The main purpose of our organization is to acquire the resources needed to build access to the BLM Cross Bar Special Recreation Management Area and its interior infrastructure. Providing a full range of high-quality, year-round recreation opportunities, both economically and environmentally sustainable, through public-private partnership projects. Our first campaign is to replace the BNSF trestle making it safe to travel under. Next will be to construct a road for everyone to access their public lands. Once the Cross Bar SRMA is open for public use we will provide continued support including funding for amenities/infrastructure and volunteer man hours.
The Cross Bar is the only Bureau of Land Management-administered land in the State of Texas. It is a 12,000-acre tract originally purchased by the Federal government in 1931. Currently, the BLM does not have a public access road to the Cross Bar SRMA. However, BLM is working diligently to gain access
Special Recreation Management Areas (SRMAs): The BLM’s land use plans may designate SRMAs to provide specific for recreational opportunities, such as developing trailhead areas for hikers, mountain bikers, horseback or other permitted users.
The BLM SRMA will be developed to allow for specifically identified and planned outdoor recreational uses: mountain biking, horseback riding, hiking, hunting, fishing, and camping. Currently, the Cross Bar is mostly used by hunters through a cooperative effort with the Texas Parks and Wildlife Department. Additionally, several Special Recreation Permits (SRPs) have been issued to the public for mountain biking races and horseback trail riding events. The Cross Bar IS OPEN for outdoor recreation.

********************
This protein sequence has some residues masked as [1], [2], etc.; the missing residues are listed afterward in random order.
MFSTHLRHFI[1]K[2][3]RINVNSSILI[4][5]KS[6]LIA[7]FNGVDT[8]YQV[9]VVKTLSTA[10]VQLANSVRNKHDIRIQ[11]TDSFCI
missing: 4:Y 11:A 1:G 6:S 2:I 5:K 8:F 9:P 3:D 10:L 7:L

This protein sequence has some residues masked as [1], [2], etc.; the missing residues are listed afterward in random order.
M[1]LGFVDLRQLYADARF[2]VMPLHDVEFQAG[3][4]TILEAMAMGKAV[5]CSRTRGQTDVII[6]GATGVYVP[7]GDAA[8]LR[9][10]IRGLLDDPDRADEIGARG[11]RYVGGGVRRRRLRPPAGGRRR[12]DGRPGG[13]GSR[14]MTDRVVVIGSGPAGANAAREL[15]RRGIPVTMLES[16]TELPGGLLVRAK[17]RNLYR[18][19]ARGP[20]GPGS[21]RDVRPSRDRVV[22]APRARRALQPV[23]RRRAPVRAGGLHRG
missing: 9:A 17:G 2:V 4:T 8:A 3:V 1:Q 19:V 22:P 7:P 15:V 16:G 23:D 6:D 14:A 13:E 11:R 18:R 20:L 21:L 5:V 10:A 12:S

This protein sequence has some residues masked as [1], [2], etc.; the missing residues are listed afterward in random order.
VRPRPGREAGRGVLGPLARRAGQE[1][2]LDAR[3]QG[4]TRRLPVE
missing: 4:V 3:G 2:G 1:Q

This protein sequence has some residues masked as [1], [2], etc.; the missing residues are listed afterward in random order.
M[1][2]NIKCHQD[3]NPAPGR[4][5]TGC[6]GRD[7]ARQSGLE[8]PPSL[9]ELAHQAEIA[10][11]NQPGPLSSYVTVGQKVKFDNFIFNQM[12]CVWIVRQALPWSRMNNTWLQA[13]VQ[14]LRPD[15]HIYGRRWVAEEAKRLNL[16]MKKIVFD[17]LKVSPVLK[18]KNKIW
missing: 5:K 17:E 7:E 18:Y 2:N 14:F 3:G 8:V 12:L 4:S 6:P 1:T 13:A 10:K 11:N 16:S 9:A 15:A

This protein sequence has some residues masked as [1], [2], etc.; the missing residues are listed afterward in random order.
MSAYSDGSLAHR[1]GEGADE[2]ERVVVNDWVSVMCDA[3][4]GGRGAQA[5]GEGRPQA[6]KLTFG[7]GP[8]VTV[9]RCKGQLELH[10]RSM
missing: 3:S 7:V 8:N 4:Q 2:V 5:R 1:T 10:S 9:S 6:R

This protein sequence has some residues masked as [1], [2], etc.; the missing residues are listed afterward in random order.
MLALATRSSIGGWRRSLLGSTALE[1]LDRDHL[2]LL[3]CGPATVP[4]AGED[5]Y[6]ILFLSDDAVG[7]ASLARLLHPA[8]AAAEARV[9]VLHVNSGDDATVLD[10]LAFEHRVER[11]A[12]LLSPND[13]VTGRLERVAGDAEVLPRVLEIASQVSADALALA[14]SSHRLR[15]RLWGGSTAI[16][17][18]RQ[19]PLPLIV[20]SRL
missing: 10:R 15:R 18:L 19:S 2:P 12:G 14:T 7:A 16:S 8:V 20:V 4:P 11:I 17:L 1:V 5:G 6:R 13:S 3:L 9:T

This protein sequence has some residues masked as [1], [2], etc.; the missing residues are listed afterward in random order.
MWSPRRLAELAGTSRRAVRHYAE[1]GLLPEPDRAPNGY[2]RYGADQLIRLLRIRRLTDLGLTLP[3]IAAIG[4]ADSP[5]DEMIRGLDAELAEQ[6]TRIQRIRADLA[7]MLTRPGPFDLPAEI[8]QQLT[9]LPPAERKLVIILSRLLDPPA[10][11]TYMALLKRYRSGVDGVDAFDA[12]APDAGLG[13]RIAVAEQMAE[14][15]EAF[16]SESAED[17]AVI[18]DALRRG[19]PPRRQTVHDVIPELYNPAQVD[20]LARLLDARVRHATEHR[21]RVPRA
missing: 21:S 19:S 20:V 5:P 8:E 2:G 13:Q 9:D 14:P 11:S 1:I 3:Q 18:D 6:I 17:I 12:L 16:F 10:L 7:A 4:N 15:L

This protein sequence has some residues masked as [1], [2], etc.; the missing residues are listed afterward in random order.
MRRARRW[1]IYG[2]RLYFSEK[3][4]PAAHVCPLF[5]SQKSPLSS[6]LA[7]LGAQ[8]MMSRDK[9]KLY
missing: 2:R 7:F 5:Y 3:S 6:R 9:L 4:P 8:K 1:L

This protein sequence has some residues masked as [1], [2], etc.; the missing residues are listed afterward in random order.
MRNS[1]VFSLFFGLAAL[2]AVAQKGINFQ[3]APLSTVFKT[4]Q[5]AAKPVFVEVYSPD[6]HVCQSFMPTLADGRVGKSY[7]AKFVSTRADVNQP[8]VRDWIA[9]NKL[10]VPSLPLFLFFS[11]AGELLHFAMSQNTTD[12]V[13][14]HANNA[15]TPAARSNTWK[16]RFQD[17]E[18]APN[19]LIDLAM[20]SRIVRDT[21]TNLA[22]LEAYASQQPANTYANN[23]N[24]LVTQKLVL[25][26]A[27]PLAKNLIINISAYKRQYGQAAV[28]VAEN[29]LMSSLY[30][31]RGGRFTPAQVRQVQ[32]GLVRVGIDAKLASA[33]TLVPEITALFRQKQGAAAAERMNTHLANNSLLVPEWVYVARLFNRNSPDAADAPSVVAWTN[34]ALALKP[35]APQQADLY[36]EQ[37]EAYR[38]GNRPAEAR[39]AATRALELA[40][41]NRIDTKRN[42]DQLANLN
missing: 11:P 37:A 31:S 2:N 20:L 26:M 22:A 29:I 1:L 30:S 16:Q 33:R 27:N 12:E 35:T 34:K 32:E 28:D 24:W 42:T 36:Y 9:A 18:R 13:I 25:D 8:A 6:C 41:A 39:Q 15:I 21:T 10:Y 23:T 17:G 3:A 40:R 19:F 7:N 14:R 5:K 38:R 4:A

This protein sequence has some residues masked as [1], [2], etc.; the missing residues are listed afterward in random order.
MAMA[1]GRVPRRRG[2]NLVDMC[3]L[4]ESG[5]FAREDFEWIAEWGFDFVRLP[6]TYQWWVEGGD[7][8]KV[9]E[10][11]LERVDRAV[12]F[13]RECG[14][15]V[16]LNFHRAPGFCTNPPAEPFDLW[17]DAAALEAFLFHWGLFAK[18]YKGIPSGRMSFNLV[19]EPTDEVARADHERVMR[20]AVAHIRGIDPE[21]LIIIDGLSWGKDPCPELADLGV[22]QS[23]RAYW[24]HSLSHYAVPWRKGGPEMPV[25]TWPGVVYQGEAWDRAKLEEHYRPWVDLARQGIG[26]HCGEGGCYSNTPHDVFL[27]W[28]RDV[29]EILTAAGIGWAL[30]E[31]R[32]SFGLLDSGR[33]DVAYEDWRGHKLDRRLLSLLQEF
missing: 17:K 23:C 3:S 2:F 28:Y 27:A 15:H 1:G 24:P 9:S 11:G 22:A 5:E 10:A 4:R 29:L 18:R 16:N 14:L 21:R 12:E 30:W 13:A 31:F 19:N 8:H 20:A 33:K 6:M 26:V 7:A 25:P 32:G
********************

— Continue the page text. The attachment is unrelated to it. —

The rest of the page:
The Bureau of Land Management (BLM) is an agency within the United States Department of the Interior responsible for administering federal lands. Headquartered in Grand Junction, Colorado, and with oversight over 247.3 million acres (1,001,000 km2), it governs one eighth of the country's landmass.
President Harry S. Truman created the BLM in 1946 by combining two existing agencies: the General Land Office and the Grazing Service. The agency manages the federal government's nearly 700 million acres (2,800,000 km2) of subsurface mineral estate located beneath federal, state and private lands severed from their surface rights by the Homestead Act of 1862. Most BLM public lands are located in these 12 western states: Alaska, Arizona, California, Colorado, Idaho, Montana, Nevada, New Mexico, Oregon, Utah, Washington and Wyoming.
The mission of the BLM is "to sustain the health, diversity, and productivity of the public lands for the use and enjoyment of present and future generations."